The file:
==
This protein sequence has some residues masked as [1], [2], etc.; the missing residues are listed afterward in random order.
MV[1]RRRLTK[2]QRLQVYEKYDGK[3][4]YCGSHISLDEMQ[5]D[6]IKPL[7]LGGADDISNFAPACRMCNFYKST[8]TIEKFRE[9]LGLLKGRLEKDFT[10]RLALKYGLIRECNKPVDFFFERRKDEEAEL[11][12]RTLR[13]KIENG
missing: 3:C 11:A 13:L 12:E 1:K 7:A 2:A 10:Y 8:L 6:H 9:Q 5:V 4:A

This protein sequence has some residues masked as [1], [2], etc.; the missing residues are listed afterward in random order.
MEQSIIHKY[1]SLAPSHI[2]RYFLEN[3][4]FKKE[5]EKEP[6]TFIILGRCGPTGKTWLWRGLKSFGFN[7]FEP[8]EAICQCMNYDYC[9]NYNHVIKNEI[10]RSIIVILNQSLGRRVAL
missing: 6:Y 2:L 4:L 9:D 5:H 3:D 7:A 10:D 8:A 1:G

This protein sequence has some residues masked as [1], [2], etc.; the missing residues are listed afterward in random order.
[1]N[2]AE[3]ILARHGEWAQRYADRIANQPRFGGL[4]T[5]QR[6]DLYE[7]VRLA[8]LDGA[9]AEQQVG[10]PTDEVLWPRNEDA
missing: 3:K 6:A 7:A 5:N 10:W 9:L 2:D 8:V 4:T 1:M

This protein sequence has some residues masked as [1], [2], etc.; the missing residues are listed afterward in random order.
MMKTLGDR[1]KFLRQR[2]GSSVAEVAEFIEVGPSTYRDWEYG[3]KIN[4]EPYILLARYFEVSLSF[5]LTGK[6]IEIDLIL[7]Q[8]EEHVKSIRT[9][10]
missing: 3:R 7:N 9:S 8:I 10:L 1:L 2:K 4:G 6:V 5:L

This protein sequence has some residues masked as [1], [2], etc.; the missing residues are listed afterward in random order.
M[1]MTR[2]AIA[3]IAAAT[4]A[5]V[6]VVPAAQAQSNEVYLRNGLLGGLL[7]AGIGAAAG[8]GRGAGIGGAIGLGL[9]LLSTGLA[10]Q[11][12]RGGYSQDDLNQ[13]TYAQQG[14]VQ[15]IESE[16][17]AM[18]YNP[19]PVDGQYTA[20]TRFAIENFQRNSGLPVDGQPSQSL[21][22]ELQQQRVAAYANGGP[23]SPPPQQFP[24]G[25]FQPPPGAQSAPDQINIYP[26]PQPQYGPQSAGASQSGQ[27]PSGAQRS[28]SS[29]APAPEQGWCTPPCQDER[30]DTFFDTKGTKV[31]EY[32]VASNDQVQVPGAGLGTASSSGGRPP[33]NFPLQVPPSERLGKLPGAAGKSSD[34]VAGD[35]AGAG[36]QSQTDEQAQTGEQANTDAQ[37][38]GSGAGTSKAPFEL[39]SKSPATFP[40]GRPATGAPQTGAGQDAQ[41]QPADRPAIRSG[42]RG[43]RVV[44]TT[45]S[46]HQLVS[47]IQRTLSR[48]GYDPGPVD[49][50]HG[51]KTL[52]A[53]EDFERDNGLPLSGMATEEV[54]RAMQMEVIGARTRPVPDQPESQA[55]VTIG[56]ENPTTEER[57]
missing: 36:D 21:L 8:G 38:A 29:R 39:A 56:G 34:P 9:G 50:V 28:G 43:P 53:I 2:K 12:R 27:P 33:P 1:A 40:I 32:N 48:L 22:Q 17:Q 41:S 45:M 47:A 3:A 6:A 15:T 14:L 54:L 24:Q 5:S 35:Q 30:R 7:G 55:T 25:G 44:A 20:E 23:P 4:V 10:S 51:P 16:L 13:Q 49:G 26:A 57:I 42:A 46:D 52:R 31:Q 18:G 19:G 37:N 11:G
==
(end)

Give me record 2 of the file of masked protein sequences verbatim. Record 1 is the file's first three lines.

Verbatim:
This protein sequence has some residues masked as [1], [2], etc.; the missing residues are listed afterward in random order.
MEQSIIHKY[1]SLAPSHI[2]RYFLEN[3][4]FKKE[5]EKEP[6]TFIILGRCGPTGKTWLWRGLKSFGFN[7]FEP[8]EAICQCMNYDYC[9]NYNHVIKNEI[10]RSIIVILNQSLGRRVAL
missing: 6:Y 2:L 4:L 9:D 5:H 3:D 7:A 10:D 8:A 1:G